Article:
Hugh Kenner’s Theory of Action

Todd Cronan at nonsite:

According to Kenner, the Hollow Men provides the first expression of the “structural principle” of Eliot’s later work and, I would suggest, of Kenner’s work as well. What is that principle? Eliot’s aim is to articulate “moral states which to an external observer are indistinguishable from one another” (IP, 163). So that we can “judge a man’s action,” Kenner says, but “we cannot judge the man by his actions.” What Kenner calls “distinct actions,” occlude from the observer the nature of a man’s true actions. And since what we are asked to judge are “moral states,” it naturally follows that we are not meant to judge works of art, which is exactly what Kenner says (IP, 163). “In art,” Kenner writes, “actions are determined by their objects.” In morals, by contrast, actions are “determined by their motives, which are hidden: hidden, often, from the actor” (IP, 163). The art that Kenner admires is anti-art in the sense that conventional artworks are construed as the expression of distinct actions, a kind of action we sometimes define as intentional tout court.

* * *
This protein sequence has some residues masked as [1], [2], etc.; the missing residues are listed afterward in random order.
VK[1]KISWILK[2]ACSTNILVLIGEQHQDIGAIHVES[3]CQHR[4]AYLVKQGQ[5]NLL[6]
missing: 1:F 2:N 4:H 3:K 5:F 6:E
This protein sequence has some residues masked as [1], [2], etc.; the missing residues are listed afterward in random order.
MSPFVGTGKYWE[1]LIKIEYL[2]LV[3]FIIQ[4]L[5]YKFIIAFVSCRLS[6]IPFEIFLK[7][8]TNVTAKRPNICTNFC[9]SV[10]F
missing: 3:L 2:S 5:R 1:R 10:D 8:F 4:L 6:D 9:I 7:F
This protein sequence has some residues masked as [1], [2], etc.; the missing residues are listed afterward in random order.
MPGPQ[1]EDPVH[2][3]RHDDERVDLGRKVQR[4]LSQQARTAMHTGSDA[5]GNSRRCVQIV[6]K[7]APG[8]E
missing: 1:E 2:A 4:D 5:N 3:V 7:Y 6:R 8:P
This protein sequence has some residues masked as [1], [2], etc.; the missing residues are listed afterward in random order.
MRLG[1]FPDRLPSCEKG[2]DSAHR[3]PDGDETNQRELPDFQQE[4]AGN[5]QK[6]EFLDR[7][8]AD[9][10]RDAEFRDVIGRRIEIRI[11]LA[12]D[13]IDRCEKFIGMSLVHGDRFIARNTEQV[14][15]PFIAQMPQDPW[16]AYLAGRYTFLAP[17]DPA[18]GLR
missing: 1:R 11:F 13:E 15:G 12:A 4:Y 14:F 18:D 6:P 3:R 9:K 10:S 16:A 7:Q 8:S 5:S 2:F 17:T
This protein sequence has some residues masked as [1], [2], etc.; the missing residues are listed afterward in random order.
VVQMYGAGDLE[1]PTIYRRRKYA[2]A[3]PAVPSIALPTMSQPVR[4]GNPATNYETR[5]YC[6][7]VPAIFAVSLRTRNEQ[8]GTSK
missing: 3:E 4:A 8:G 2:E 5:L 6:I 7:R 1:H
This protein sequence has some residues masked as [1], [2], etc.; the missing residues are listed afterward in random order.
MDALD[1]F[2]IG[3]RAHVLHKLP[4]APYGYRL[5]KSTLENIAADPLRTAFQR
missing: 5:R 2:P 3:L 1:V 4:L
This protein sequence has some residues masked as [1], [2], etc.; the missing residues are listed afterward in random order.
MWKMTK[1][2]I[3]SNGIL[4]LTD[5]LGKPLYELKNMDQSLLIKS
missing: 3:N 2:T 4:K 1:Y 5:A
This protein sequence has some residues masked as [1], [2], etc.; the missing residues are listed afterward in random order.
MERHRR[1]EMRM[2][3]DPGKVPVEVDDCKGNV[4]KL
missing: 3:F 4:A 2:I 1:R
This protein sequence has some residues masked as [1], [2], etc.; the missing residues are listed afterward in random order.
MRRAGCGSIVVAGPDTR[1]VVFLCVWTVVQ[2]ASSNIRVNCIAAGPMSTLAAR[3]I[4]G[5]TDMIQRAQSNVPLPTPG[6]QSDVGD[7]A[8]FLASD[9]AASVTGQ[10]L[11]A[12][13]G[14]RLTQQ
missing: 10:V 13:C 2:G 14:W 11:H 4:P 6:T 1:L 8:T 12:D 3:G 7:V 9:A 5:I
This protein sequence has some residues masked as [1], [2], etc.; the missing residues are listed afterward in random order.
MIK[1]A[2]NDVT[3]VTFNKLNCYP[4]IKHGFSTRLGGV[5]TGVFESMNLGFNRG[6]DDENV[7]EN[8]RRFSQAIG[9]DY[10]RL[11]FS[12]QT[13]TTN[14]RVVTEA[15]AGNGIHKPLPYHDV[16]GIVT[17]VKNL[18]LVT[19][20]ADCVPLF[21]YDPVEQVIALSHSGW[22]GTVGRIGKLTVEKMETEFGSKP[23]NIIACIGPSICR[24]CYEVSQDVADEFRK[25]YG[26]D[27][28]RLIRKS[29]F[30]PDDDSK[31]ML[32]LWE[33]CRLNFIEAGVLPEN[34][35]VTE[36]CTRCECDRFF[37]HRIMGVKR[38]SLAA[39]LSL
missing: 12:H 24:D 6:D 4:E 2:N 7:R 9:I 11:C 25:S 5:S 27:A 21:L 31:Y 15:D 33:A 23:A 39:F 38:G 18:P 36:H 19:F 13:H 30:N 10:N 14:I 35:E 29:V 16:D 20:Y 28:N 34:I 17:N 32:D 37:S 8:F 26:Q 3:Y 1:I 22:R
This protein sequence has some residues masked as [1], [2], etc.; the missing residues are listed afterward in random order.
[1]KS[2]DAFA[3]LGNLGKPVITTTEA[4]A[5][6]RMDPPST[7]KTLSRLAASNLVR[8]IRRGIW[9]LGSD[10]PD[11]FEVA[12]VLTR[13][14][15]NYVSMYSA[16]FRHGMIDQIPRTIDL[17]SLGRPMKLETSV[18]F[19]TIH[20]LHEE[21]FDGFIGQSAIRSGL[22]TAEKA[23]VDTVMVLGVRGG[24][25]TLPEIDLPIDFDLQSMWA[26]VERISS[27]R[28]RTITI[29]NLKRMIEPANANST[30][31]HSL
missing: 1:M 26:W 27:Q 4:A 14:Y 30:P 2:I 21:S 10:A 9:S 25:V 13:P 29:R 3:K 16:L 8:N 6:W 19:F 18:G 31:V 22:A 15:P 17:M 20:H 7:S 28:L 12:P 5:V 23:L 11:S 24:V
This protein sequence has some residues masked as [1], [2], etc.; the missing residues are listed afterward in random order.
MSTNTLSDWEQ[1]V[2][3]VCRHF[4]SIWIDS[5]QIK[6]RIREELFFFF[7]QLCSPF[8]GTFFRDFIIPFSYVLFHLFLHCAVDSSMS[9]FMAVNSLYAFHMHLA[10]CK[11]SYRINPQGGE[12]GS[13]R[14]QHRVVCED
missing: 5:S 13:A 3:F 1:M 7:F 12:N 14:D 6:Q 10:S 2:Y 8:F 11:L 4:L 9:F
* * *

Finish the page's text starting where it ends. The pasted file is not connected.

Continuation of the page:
more here.